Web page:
Alaska on Friday reported 290 COVID-19 infections and no new deaths, according to the state Department of Health and Social Services.
Friday’s case count continues a trend of declining infection numbers following a peak in November and early December that prompted concerns about hospital capacity.
As of Friday, there were 48 people with COVID-19 in hospitals throughout the state and another three patients suspected to have the virus. Seven of these patients were on ventilators. Hospitalizations are now less than a third of where they were during the peak in November and December.
In total, 252 Alaskans and two nonresidents with COVID-19 have died since the pandemic reached the state in March. This week, a record 24 deaths were reported by the state on Wednesday, the majority of which were identified during a review of death certificates completed over the last several months.
Alaska’s death rate per capita is still among the lowest in the country, though the state’s size and vulnerable health care system complicate national comparisons.
Vaccines first arrived in the state in December and by Friday at least 72,899 people — nearly 10% of the state’s population — had received the first dose, according to the state’s vaccine monitoring dashboard. At least 16,186 people had received the second dose. Alaska has currently vaccinated more residents per capita than any other state, according to a national tracker.
Health care workers and nursing home staff and residents were the first group to receive the vaccinations. Early this month, the state opened up the vaccines to adults older than 65, although appointment slots are limited and have filled quickly.
For more information about vaccination appointments, visit covidvax.alaska.gov or call 907-646-3322 and leave a message. A recording says calls will be returned in the order they’re received within 48 hours, but some users have reported longer delays.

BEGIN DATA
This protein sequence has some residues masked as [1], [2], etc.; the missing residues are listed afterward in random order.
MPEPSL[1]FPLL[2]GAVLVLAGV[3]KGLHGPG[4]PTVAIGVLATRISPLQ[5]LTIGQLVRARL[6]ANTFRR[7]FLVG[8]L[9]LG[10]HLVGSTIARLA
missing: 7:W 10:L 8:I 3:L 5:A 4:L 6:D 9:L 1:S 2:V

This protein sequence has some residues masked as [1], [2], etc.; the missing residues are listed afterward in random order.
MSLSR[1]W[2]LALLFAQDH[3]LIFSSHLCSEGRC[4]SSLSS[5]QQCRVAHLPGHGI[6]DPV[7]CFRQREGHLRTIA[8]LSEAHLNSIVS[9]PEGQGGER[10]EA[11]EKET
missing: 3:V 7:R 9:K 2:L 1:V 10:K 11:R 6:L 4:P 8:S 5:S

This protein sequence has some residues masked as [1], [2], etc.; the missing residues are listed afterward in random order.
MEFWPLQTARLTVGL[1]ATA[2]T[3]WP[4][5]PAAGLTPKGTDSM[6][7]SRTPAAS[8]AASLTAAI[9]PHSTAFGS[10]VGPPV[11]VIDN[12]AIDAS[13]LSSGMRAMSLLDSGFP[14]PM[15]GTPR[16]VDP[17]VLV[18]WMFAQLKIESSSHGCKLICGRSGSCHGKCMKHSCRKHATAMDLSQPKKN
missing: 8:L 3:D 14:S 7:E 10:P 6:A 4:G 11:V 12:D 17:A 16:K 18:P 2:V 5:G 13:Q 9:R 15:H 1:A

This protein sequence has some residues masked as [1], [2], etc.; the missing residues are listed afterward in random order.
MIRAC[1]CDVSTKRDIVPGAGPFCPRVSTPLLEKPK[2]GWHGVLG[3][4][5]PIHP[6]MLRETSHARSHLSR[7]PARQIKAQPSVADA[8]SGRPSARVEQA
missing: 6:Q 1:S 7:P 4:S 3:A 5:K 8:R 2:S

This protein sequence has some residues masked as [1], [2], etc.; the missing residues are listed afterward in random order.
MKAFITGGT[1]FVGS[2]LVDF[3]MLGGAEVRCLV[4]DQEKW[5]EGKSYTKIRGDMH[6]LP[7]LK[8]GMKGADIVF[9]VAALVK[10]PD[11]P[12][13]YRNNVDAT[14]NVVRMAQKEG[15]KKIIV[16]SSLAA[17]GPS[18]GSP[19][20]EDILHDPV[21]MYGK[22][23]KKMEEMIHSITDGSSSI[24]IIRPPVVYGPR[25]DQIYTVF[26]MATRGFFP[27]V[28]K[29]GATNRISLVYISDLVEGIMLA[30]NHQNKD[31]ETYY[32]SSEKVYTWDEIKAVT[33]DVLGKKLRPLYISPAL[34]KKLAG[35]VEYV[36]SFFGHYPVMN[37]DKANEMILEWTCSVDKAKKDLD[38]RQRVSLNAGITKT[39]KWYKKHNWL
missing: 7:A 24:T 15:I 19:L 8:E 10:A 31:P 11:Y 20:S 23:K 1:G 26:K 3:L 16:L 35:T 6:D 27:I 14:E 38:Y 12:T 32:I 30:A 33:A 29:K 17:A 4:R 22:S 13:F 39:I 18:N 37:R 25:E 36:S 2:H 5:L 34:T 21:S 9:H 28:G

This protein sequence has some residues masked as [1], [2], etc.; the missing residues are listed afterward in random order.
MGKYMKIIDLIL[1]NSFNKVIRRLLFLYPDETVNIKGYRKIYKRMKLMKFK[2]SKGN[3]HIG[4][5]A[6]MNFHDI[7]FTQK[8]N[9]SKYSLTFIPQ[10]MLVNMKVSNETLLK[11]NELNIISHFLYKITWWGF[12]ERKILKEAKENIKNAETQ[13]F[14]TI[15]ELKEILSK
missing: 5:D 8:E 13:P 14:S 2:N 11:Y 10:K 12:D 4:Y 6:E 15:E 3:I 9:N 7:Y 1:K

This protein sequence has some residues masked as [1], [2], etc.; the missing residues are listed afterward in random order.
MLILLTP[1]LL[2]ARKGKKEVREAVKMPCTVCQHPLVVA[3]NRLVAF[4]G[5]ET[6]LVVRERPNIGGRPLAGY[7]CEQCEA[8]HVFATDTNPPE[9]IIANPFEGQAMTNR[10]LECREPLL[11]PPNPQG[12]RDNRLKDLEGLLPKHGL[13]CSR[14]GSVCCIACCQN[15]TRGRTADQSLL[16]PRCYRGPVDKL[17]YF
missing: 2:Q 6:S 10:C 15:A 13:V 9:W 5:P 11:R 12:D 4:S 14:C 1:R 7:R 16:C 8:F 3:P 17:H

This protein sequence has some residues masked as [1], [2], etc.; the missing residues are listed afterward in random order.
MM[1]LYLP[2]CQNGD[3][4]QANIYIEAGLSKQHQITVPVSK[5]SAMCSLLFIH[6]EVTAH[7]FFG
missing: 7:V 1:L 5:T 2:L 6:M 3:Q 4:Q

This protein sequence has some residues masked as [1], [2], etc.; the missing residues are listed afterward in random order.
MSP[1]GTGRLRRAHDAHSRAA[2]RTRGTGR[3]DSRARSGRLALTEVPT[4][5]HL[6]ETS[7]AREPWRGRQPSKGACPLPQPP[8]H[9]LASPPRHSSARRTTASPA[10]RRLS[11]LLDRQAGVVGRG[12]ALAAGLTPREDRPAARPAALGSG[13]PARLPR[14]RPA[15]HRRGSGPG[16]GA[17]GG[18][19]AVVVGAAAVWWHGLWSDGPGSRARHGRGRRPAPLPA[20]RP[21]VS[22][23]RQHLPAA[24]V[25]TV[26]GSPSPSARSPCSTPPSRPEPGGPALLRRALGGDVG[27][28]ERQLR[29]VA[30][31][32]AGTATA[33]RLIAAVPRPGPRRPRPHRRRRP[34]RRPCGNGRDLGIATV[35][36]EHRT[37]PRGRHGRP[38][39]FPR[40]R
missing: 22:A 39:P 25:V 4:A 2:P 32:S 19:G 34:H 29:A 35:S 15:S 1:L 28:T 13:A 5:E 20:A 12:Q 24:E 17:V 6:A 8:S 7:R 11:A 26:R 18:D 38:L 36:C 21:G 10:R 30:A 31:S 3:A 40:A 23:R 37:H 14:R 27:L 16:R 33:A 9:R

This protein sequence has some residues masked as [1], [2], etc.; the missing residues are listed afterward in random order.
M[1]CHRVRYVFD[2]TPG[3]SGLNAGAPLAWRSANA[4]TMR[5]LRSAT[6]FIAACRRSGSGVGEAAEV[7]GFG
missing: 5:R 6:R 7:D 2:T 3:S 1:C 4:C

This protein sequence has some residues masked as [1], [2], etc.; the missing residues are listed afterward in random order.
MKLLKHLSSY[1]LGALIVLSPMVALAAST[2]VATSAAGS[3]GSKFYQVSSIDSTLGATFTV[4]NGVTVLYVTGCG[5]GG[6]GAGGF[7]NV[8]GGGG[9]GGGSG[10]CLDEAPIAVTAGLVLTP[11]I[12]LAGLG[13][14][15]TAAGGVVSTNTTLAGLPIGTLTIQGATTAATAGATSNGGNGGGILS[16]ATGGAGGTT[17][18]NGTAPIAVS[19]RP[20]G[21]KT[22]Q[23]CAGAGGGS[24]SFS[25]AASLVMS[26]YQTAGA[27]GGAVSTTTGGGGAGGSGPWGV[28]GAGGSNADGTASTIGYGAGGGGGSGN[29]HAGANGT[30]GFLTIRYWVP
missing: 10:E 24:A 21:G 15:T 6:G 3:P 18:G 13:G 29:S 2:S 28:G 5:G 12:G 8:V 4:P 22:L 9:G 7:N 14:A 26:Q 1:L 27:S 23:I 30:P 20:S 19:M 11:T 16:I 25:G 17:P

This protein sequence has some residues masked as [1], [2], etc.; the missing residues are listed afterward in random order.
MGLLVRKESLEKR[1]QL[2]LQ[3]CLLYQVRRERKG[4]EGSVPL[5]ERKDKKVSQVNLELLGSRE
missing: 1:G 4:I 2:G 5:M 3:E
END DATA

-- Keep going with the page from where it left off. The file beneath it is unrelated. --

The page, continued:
Of the 262 cases reported in Alaska residents Friday, there were 102 in Anchorage plus two in Chugiak and six in Eagle River; one in Anchor Point; three in Kenai; one in Sterling; six in Kodiak; one in Healy; 26 in Fairbanks plus six in North Pole; one in Big Lake; 11 in Palmer; one in Sutton-Alpine; 23 in Wasilla; three in Nome; two in Juneau; three in Ketchikan; five in Unalaska; and nine in Bethel.
Among communities with populations under 1,000 people not named to protect privacy, there was one in the Valdez-Cordova Census Area; three in the Fairbanks North Star Borough; three in the Southeast Fairbanks Census Area; two in the Yukon-Koyukuk Census Area; one in the Matanuska-Susitna Borough; two in the Nome Census Area; one in the North Slope Borough; 18 in the Northwest Arctic Borough; two in Yakutat plus Hoonah-Angoon; two in the Aleutians East Borough; eight in the Bethel Census Area; one in Bristol Bay plus Lake and Peninsula; four in the Dillingham Census Area; and two in the Kusilvak Census Area.
Twenty-eight nonresidents in the state also tested positive for the virus, including two in Anchorage, one in Seward, two in Wasilla, one in Prudhoe Bay, 18 in the Aleutians East Borough, and four in Unalaska.
While people might get tested more than once, each case reported by the state health department represents only one person.
The state’s data doesn’t specify whether people testing positive for COVID-19 have symptoms. More than half of the nation’s infections are transmitted from asymptomatic people, according to CDC estimates.
Over the past week, 3.45% of all tests completed statewide came back positive.